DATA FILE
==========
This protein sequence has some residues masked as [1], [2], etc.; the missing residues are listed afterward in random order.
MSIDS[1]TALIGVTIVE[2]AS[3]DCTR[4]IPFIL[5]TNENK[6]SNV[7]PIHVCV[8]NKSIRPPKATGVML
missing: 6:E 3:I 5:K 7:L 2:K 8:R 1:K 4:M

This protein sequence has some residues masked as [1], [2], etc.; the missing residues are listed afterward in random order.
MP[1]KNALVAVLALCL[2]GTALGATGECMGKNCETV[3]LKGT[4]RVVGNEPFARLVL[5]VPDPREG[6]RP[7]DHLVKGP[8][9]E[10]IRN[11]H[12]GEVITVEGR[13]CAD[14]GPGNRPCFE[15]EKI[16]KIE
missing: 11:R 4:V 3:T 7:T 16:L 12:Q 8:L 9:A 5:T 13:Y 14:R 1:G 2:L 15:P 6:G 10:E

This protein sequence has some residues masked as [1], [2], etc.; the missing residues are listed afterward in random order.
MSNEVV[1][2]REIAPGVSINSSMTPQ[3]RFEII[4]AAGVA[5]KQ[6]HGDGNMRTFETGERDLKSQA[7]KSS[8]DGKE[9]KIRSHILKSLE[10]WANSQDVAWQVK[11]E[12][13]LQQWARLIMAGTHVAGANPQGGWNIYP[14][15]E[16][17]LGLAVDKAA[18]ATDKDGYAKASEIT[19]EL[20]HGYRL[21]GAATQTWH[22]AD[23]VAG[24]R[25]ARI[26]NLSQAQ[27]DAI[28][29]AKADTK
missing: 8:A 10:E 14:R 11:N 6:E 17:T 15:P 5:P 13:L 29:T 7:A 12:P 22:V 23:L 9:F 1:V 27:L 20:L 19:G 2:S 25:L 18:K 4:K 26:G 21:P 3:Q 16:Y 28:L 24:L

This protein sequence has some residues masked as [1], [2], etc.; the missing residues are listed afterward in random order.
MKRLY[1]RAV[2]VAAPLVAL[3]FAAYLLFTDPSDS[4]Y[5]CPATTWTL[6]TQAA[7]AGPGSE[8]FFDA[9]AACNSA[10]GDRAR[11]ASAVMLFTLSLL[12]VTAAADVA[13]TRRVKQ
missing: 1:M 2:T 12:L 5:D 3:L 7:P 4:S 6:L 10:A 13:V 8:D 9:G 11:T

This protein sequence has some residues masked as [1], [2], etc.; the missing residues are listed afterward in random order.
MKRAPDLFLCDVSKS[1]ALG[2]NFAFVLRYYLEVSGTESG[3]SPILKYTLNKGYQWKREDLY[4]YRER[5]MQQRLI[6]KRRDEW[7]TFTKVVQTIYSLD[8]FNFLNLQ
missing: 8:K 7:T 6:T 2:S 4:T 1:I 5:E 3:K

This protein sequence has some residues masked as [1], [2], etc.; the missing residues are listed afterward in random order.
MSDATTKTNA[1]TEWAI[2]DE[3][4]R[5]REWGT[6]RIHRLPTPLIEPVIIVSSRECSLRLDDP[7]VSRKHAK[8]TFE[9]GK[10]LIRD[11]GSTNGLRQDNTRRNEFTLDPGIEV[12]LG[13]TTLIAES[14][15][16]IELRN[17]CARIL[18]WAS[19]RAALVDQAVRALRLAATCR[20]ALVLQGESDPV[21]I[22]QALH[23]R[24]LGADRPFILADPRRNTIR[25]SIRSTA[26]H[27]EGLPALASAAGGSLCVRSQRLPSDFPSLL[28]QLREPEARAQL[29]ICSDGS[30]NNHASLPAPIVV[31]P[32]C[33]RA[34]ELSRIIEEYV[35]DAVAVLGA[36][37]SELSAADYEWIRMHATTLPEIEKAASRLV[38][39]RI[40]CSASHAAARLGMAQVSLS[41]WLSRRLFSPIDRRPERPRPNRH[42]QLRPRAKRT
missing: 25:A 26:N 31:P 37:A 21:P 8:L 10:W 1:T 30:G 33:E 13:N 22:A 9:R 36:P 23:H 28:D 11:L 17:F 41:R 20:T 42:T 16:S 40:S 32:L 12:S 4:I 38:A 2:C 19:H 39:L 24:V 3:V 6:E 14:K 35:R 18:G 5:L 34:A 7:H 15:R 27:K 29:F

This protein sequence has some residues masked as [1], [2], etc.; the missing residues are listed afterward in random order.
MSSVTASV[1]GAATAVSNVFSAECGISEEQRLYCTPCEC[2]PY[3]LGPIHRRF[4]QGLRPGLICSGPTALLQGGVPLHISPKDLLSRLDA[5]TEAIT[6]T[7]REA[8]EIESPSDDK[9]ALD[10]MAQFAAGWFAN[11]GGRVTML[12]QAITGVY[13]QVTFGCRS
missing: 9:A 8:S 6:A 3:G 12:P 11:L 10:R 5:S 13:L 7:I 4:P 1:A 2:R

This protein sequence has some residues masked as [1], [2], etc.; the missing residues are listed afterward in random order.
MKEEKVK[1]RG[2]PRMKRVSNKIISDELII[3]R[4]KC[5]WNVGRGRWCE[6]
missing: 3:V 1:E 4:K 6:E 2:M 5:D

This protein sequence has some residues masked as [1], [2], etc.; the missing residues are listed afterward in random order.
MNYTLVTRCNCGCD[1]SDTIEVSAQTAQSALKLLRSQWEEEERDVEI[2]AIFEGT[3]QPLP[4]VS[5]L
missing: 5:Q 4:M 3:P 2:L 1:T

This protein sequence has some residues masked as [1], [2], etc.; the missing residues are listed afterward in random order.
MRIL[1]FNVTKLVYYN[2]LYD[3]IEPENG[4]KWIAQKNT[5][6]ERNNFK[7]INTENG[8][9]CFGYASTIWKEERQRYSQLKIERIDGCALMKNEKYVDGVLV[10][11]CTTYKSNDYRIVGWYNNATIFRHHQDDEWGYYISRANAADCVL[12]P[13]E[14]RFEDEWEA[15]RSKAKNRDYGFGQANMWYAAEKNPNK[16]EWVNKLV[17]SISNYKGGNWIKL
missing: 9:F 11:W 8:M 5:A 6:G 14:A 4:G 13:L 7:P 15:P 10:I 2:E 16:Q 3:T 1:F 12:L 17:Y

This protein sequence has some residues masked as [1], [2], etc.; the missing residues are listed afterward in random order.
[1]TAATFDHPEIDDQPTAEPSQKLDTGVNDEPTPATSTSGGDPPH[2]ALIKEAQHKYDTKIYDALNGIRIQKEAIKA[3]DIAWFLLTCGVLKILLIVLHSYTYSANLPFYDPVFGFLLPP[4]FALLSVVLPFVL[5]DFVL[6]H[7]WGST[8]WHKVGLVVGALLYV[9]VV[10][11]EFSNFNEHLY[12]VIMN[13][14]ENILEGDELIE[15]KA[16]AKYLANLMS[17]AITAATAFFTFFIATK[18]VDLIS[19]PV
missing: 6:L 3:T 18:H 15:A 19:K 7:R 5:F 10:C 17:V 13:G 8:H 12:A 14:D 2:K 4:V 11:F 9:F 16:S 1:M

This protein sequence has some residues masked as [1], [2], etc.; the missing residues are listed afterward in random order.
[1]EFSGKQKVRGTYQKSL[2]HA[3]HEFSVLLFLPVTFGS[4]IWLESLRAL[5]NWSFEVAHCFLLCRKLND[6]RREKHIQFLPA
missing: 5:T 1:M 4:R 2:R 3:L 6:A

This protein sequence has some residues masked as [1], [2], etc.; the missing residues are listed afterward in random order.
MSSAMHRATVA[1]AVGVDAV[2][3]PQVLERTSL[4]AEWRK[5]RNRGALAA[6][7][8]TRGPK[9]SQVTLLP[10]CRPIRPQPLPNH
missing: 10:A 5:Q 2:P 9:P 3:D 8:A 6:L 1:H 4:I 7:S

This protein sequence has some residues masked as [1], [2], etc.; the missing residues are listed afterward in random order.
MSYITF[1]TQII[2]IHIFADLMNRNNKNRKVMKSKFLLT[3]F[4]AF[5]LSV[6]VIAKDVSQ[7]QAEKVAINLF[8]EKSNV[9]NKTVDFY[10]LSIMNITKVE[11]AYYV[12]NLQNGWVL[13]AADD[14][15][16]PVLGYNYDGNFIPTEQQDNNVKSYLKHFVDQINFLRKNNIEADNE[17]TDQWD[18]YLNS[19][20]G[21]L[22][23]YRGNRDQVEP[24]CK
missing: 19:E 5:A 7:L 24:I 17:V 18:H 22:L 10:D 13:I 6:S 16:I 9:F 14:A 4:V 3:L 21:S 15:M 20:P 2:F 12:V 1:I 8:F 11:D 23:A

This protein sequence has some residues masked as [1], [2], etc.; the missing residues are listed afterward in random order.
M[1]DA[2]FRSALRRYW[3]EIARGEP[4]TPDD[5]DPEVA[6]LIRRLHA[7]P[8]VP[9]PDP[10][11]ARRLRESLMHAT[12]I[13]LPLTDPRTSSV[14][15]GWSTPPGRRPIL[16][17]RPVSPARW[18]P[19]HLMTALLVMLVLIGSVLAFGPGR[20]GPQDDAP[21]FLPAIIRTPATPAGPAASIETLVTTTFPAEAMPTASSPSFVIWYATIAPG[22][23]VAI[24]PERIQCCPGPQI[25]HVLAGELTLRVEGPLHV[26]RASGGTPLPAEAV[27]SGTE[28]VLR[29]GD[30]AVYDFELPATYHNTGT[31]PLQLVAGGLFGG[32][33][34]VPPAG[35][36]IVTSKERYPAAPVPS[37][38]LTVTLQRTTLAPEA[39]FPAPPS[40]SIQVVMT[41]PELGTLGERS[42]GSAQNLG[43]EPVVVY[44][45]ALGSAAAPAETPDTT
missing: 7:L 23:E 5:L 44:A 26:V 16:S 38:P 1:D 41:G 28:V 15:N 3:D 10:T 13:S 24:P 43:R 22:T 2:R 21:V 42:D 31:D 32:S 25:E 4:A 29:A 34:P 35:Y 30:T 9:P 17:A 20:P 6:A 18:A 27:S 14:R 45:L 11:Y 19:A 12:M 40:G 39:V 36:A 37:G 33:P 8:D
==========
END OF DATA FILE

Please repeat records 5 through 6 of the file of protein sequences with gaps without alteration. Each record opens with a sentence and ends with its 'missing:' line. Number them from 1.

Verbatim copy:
This protein sequence has some residues masked as [1], [2], etc.; the missing residues are listed afterward in random order.
MKRAPDLFLCDVSKS[1]ALG[2]NFAFVLRYYLEVSGTESG[3]SPILKYTLNKGYQWKREDLY[4]YRER[5]MQQRLI[6]KRRDEW[7]TFTKVVQTIYSLD[8]FNFLNLQ
missing: 8:K 7:T 6:T 2:S 4:T 1:I 5:E 3:K

This protein sequence has some residues masked as [1], [2], etc.; the missing residues are listed afterward in random order.
MSDATTKTNA[1]TEWAI[2]DE[3][4]R[5]REWGT[6]RIHRLPTPLIEPVIIVSSRECSLRLDDP[7]VSRKHAK[8]TFE[9]GK[10]LIRD[11]GSTNGLRQDNTRRNEFTLDPGIEV[12]LG[13]TTLIAES[14][15][16]IELRN[17]CARIL[18]WAS[19]RAALVDQAVRALRLAATCR[20]ALVLQGESDPV[21]I[22]QALH[23]R[24]LGADRPFILADPRRNTIR[25]SIRSTA[26]H[27]EGLPALASAAGGSLCVRSQRLPSDFPSLL[28]QLREPEARAQL[29]ICSDGS[30]NNHASLPAPIVV[31]P[32]C[33]RA[34]ELSRIIEEYV[35]DAVAVLGA[36][37]SELSAADYEWIRMHATTLPEIEKAASRLV[38][39]RI[40]CSASHAAARLGMAQVSLS[41]WLSRRLFSPIDRRPERPRPNRH[42]QLRPRAKRT
missing: 25:A 26:N 31:P 37:A 21:P 8:L 10:W 1:T 30:G 33:E 13:N 22:A 9:R 36:P 23:H 28:D 11:L 17:F 41:R 20:T 42:T 16:S 40:S 32:L 12:S 4:I 38:A 2:C 19:H 39:L 24:V 3:V 6:E 14:K 35:R 18:G 5:L 34:A 7:H 15:R 27:K 29:F